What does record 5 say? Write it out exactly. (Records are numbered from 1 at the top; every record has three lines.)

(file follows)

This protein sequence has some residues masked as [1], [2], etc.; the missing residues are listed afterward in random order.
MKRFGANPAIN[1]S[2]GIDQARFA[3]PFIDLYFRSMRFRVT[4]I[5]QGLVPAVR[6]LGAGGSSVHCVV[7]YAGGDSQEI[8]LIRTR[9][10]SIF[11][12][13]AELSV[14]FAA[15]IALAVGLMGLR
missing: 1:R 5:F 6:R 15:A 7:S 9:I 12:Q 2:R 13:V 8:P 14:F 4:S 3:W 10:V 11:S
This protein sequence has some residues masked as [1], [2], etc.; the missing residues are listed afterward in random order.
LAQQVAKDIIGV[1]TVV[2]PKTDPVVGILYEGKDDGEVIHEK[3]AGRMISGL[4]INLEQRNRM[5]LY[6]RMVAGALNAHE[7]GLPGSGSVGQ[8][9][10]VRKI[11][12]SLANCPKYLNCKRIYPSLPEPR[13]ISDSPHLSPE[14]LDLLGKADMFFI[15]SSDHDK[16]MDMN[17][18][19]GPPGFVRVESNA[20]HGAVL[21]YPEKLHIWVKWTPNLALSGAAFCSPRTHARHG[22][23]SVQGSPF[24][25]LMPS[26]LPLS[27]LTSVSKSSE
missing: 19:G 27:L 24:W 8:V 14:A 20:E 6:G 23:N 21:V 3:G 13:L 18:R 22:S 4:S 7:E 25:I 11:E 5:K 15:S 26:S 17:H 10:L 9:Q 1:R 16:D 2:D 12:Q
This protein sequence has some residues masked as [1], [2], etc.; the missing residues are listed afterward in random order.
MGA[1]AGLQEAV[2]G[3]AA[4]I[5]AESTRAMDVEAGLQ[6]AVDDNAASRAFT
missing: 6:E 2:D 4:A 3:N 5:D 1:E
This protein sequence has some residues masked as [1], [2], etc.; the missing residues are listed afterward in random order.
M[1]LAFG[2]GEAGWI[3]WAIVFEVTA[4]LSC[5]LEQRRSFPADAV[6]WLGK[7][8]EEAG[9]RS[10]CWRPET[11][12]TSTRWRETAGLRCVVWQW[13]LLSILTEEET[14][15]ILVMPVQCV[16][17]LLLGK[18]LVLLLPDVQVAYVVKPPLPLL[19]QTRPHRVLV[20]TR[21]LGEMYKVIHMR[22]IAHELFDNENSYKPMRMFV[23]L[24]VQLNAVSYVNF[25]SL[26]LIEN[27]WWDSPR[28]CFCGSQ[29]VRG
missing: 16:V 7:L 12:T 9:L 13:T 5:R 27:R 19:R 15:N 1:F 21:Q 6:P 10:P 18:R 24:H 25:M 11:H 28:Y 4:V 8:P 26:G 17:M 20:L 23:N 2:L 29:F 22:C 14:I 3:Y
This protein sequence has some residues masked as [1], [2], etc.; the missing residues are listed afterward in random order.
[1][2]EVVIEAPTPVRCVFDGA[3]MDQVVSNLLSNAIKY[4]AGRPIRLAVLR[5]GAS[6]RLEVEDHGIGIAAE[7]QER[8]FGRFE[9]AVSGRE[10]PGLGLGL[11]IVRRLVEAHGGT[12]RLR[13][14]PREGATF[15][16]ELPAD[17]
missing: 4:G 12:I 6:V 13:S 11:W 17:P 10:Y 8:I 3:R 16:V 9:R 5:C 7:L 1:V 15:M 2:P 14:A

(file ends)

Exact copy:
This protein sequence has some residues masked as [1], [2], etc.; the missing residues are listed afterward in random order.
[1][2]EVVIEAPTPVRCVFDGA[3]MDQVVSNLLSNAIKY[4]AGRPIRLAVLR[5]GAS[6]RLEVEDHGIGIAAE[7]QER[8]FGRFE[9]AVSGRE[10]PGLGLGL[11]IVRRLVEAHGGT[12]RLR[13][14]PREGATF[15][16]ELPAD[17]
missing: 4:G 12:I 6:V 13:S 11:W 17:P 10:Y 8:I 3:R 16:V 9:R 5:C 7:L 1:V 15:M 2:P 14:A